• Faced with seemingly never-ending to-do lists, it's easy to become overwhelmed, though sometimes we don't realise how stressed we are

  • Coach Louise Lloyd breaks down how to manage your commitments and diary for better stress management

Before I get into hacking your busy schedule, I want to first say that sometimes life is just crazily busy and there isn’t much we can do about it. Whether it’s crazy busy because of taking care of kids and parents or an intensely busy period at work, there are times when every last ounce of time and energy is being squeezed out of us. When our to-do list is out of our control, how we address it is the bit that is in our control. It is especially important during these times that we take the day one moment at a time. 

Do your best to be in flow with being busy rather than wasting any of your energy fighting the fact that you are. Acknowledge that you’re busy, but do so lovingly with yourself. Acknowledge that you might be stressed about being busy, but do so lovingly. Don’t fight it all. Don’t resist it. You can look after yourself in the process. You can, for the time being, accept that this is your current reality, if there really is nothing you can do about it. You can breathe just a little bit more, even amid the chaos. Every time you get overwhelmed at how much you have to do, take a deep breath. One step at a time, you will get things done. One day at a time, you will move through it all. All things pass. 

Now, all that said, extremely busy going totally out of control is another matter altogether. You have to start owning what you choose to spend your time and energy on. Somewhere along the way you need to look at whether all of what you are doing is absolutely necessary, or if it just seems that way. 

Dividing your time

First of all, let’s split the hairs between a must do, should do and could do. A must do is non-negotiable use of your time and energy, like I must feed the kids or I must do the work I have agreed to do if I want to keep this job. A should do is where we feel obliged to do something, like I should go to the family lunch or I should stay late to finish this assignment. A could do is a guilt-free choice where we don’t feel obliged, like I could go to a friend’s reunion or I could go for a walk at lunch. 

The trouble is that we mistake many shoulds and coulds with a must do, when in reality they are not. If you want to take charge of your diary then you have to get ruthless about what you choose to do and what you choose not to. You have to become clear about what is totally non-negotiable use of your time, and what isn’t. 

If you are a people-pleaser, you need to get comfortable with not pleasing everyone. Trust me when I tell you that your sanity and health need to come above the guilt you feel when you think you have annoyed a few people. Seriously, take it from me to give yourself permission to look after yourself in the process of all that you are trying to fit in. It’s not selfish – it’s sustainable. Nobody can tell you what you have to be doing with your time and energy. There are no right or wrong choices here; there are just the ones you decide to make. Are your choices reflecting quality use of your time? Is what you are spending your time and energy on in alignment with who you are and how you want to live? Where are you wasting your time and energy? Look at your schedule for tomorrow, the coming week and the next month or so – what is a must? Should do? Could do? Be ruthlessly honest. Own what you decide to do or not do.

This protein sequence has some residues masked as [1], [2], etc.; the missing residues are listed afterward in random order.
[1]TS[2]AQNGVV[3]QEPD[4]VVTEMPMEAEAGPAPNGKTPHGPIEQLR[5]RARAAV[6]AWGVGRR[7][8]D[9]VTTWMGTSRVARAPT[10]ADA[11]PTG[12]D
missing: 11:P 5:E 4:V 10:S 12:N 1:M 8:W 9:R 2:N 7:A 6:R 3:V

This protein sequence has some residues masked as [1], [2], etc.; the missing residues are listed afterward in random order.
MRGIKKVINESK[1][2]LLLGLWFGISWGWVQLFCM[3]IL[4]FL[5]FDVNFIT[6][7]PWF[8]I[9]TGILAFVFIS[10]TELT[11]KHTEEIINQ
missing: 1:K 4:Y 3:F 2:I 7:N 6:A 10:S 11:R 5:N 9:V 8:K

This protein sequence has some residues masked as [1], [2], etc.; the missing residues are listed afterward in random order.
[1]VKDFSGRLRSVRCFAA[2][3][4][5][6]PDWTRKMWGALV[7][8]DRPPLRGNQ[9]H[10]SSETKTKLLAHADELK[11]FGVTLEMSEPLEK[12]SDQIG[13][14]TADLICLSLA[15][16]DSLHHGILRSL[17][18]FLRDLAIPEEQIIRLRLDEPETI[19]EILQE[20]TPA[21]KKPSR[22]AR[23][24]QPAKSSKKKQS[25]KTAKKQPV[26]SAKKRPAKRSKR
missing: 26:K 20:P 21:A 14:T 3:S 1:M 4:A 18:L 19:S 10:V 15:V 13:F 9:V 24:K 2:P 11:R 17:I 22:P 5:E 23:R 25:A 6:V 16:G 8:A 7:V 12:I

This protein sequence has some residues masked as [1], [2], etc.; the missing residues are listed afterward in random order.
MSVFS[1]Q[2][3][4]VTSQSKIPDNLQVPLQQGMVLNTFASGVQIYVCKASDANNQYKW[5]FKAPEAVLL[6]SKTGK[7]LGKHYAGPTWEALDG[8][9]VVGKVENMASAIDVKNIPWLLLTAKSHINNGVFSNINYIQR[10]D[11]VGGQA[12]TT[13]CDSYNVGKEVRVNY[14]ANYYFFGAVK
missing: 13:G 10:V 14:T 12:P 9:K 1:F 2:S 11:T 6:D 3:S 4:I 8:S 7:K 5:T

If you are living an intensely busy life, are loving it and totally thriving – then you go for it! Enjoy it and ride that wave of energy. If you are busy, stressed out and on the way to burnout – then do not wait for the wave to take you down. You need a radical overhaul of your diary. 

Remember, if you are stressed about having too much to do in not enough time then there is a gap between what you are trying to do and what is currently possible. How can you close that gap? What help do you need? What can you cut out of your todo list? Remember, you can only do what you can humanly do. No more than that. 

Another quick tip is on when you say yes, no or maybe in response to a request. Often when we are put on the spot and asked a ‘can you?’ or a ‘would you like to?’ question, we feel pressured into saying yes when we mean no, or we delay a no with a maybe response. I encourage you to get into the habit of using the single-breath practice before you reply. Give yourself enough time to say no when you mean no. To say no when you say maybe but mean no. And of course to say yes when you mean yes! As simple as this sounds, it’s life-changing. You won’t believe the freedom you feel from learning to be succinct and honest in your response to requests. Try it and see what happens.

Louise Lloyd is a mindset and wellbeing coach, and the author of Stresshacking.

Further reading

What is burnout?

Giving yourself permission to say no

3 things that contribute to workplace stress

Lockdown stress: why it's different and 5 ways to manage it

Work-related mental health issues: how therapy can help